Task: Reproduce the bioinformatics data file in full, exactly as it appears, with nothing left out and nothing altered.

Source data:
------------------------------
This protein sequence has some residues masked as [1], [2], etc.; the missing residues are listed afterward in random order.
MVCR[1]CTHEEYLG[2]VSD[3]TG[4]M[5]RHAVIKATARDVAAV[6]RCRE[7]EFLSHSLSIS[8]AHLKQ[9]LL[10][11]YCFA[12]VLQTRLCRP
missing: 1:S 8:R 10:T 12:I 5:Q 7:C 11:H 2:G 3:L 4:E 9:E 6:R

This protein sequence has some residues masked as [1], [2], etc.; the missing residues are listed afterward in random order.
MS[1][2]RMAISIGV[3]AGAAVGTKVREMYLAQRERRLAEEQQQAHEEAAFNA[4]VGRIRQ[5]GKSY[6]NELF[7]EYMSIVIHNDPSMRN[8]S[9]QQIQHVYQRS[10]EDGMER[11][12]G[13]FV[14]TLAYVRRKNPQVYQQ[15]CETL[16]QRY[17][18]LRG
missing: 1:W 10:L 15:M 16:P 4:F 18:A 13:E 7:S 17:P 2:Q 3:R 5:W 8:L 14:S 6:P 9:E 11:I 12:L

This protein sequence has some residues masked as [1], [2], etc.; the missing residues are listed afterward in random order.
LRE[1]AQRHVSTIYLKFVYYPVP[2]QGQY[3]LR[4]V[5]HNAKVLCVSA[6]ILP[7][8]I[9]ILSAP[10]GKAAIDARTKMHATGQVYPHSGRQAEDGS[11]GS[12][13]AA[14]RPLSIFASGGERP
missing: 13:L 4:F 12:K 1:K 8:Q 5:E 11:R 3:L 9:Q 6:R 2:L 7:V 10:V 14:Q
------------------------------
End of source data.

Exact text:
This protein sequence has some residues masked as [1], [2], etc.; the missing residues are listed afterward in random order.
MVCR[1]CTHEEYLG[2]VSD[3]TG[4]M[5]RHAVIKATARDVAAV[6]RCRE[7]EFLSHSLSIS[8]AHLKQ[9]LL[10][11]YCFA[12]VLQTRLCRP
missing: 1:S 8:R 10:T 12:I 5:Q 7:C 11:H 2:G 3:L 4:E 9:E 6:R

This protein sequence has some residues masked as [1], [2], etc.; the missing residues are listed afterward in random order.
MS[1][2]RMAISIGV[3]AGAAVGTKVREMYLAQRERRLAEEQQQAHEEAAFNA[4]VGRIRQ[5]GKSY[6]NELF[7]EYMSIVIHNDPSMRN[8]S[9]QQIQHVYQRS[10]EDGMER[11][12]G[13]FV[14]TLAYVRRKNPQVYQQ[15]CETL[16]QRY[17][18]LRG
missing: 1:W 10:L 15:M 16:P 4:F 18:A 13:E 7:S 17:P 2:Q 3:R 5:W 8:L 14:S 6:P 9:E 11:I 12:L

This protein sequence has some residues masked as [1], [2], etc.; the missing residues are listed afterward in random order.
LRE[1]AQRHVSTIYLKFVYYPVP[2]QGQY[3]LR[4]V[5]HNAKVLCVSA[6]ILP[7][8]I[9]ILSAP[10]GKAAIDARTKMHATGQVYPHSGRQAEDGS[11]GS[12][13]AA[14]RPLSIFASGGERP
missing: 13:L 4:F 12:K 1:K 8:Q 5:E 11:R 3:L 9:Q 6:R 2:L 7:V 10:V 14:Q